The Essence of Kriya Yoga

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The Pretext

Meditation and Kriya Yoga has been very popular as a concept and practice in recent time, as the problems facing the man in the society has become increasingly complex by the incessant propagation of materialistic view of the world. Originated in Hinduism in ancient India, the Sanyasis cultivate the practice of Kriya Yoga and meditation to experience the divine consciousness. In recent times, it has become an essential tool for healing the problems of human sufferings caused by the materialistic lifestyle. From a farmer to a scientist, the buzz is around taking a solid lesson in meditation and Oriya yoga. The traces of Kriya yoga and meditation finds in Bhagavad Gita, the Holy Scripture of Hindus, the Lord Krishna’s teachings of the lessons in Kriya yoga to Arjuna during Dwapara Yuga (The Bhagavad Gita, Chapter IV Verse 29).

As the verse reads:

Offering the inhaling breath into exhaling breath and offering the exhaling breath into inhaling breath, the yogi neutralizes both breaths; thus he releases prana from the heart and brings life force under his control. 

The meaning, thereby, is that the Kriya yogi generates extra life force (prana) by resting the heart and lungs from the work and reducing the decay in the body through the successful practice of prana (offering the inhaling breath into exhaling breath). The Kriya yogi also successfully control the mutations of growth in the body through the practice of apana (offering the exhaling breath into inhaling breath). The practice of prana and the apana ensures steady cessation of both breaths, thereby energizing the merger of vital forces into one.

Continuing its glorious tradition in Guru-Shishya system of learning and education and the Sruti as a mode of transfer of knowledge from Gurus to the disciples (Yogananda, 1997), formal records are untraceable until Patanjali founded the yoga sutras by unfolding of Astanga Yoga (Yogananda, Paramahansa, 1946). The modern day’s practice of Kriya Yoga revived by Mahavatar Babaji and His disciple Swami Lahiri Mahasaya Ji, followed by Swami Yukteswar Ji and Swami Paramahansa Yogananda Ji. Swami Paramahansa Yogananda Ji provided the much-needed ethos and values to the practice of Kriya Yoga by establishing Yogoda Satsanga Society (YSS) in India and Self-Realization Fellowship (SRF) in USA as two centers of excellence in teaching and learning Kriya Yoga (Timothy,1995).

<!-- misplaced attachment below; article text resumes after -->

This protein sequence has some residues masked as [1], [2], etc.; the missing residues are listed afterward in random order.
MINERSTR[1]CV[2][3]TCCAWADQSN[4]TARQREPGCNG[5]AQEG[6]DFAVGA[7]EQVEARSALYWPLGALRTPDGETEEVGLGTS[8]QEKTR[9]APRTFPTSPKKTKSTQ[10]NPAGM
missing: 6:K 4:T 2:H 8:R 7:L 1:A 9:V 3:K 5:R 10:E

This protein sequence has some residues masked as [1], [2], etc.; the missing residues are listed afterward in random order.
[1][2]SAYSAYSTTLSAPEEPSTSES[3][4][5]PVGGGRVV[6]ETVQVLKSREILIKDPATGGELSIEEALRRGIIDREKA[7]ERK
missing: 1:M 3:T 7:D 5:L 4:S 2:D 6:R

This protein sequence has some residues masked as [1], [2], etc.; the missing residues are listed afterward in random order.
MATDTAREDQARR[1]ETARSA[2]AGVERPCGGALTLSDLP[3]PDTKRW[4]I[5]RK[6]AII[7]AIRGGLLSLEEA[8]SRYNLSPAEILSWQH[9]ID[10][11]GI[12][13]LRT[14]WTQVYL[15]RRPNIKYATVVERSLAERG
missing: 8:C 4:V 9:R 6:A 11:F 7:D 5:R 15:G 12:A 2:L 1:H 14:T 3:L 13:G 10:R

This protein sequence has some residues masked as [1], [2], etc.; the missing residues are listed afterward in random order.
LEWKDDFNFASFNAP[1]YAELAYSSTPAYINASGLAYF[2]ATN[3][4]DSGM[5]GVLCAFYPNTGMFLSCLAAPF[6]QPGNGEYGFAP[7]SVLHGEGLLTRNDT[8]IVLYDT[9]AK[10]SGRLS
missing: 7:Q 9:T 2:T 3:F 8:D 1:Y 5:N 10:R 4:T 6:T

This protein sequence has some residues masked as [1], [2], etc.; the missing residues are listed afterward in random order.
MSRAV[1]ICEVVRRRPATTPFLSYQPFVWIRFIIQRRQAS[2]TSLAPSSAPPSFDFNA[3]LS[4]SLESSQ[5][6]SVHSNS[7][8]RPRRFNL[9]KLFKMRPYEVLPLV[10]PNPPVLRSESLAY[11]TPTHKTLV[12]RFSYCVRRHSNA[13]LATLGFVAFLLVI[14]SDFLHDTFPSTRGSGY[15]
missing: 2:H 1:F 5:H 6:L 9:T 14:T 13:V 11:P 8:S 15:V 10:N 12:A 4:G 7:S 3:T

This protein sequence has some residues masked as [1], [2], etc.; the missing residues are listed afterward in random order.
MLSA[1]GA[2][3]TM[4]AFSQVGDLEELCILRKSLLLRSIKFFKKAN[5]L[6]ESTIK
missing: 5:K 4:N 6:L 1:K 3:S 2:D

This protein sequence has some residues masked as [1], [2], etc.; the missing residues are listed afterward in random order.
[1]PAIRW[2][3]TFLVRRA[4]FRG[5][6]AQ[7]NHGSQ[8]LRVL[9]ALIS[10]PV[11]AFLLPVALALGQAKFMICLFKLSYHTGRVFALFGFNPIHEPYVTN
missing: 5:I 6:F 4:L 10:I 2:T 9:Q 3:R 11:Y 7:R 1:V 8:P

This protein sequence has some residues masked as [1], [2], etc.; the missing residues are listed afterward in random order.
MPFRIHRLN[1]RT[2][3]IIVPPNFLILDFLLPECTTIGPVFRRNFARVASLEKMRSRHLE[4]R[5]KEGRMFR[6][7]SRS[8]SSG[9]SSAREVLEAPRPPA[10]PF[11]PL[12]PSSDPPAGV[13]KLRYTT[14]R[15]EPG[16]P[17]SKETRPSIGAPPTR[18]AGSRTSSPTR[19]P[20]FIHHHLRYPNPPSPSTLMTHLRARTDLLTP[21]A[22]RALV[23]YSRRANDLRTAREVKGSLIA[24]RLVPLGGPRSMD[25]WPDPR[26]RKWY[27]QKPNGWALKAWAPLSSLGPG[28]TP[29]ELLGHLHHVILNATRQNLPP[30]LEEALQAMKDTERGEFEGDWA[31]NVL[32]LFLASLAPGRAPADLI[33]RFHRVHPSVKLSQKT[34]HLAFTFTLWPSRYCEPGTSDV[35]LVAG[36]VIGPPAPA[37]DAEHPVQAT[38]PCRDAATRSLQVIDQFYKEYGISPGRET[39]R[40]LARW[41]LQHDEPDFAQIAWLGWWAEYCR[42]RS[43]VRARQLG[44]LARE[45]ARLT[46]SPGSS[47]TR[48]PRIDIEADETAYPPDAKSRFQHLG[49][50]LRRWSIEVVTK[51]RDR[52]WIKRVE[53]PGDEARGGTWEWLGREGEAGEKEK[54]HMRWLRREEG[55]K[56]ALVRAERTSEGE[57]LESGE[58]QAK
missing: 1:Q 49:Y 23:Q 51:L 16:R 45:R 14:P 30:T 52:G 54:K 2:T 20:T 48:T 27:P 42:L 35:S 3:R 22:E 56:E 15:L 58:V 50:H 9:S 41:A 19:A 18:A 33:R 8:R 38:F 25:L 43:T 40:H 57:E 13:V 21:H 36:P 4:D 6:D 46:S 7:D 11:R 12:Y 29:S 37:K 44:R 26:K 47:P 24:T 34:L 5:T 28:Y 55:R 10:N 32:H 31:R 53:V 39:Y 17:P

The term ‘Kriya’ has Sanskrit root meaning regulation of thought, actions, and deeds. It creates the fusion of mind, body and soul (or thought, action, and deeds) by embedding them in Pranayama, essentially receiving the cosmic power from the universal source (Muladhara). The artful and scientific regulation of the breath fuses the  mind, body and soul. As described by Swamy Paramahansa Yoganandaji, the Kriya practice enables the practitioner to flush out carbon dioxide from, and refuel with oxygen into, blood . The extra oxygen accumulated in the body neutralizes the toxin in the blood and rejuvenates the brain cells and spinal centers, eventually preventing the decay of tissues. The higher form of Kriya practice enabling the yogi transmute the cells into energy eventually receiving the power to appear and disappear at wish (Yogananda, 1946).

Lauki Java flower in my flower Garden on Terrace

The Science and logic in Kriya 

Meditation is highly effective when practiced first in the morning after waking up from the bed, after the end of day’s work in the evening, and just before sleeping at night. The prescribed timings are not primarily rituals or convenience, there is profound logic and science behind it. According to neurology science, the three different time periods present different levels of brain waves. Starting with the day’s work, one  carry forward the beta level of brain waves into the evening. After evening meditation, one does a bit of household chores or study or preparation for the next day’s work. If one meditates before sleeping, one moves directly from alpha level of consciousness to the theta level. One might move directly from the beta level to the theta level of consciousness, if one does not do meditation before sleeping. Medical science research suggests that beta brainwaves and high frequency beta brainwaves causes psychological ailments, such as restlessness, anxiety disorder and depression and indirectly causes physical ailments, such as blood pressure, diabetics, and other life-threatening diseases (Wise, 1995).

The  Vedic science underlines the normative discourse of practicing meditation during the morning, evening, and the night before sleeping. According to Vedic science, especially the morning and evening mark the changes in the planetary positions. As some planets move out of pure consciousness to creative manifestation of material world, while some other planets go back from creation to the origin. The adversarial planetary positions affects the experience in the worldly life. According to Swami Yogananda, Kriya Yoga helps in activating the consciousness to the astral consciousness and then reflecting the astral consciousness in six different chakras of human consciousness in the material world. By exposing and activating the Kriya chakras to the super-consciousness, the human soul merged in the divine (Yogananda,  1997).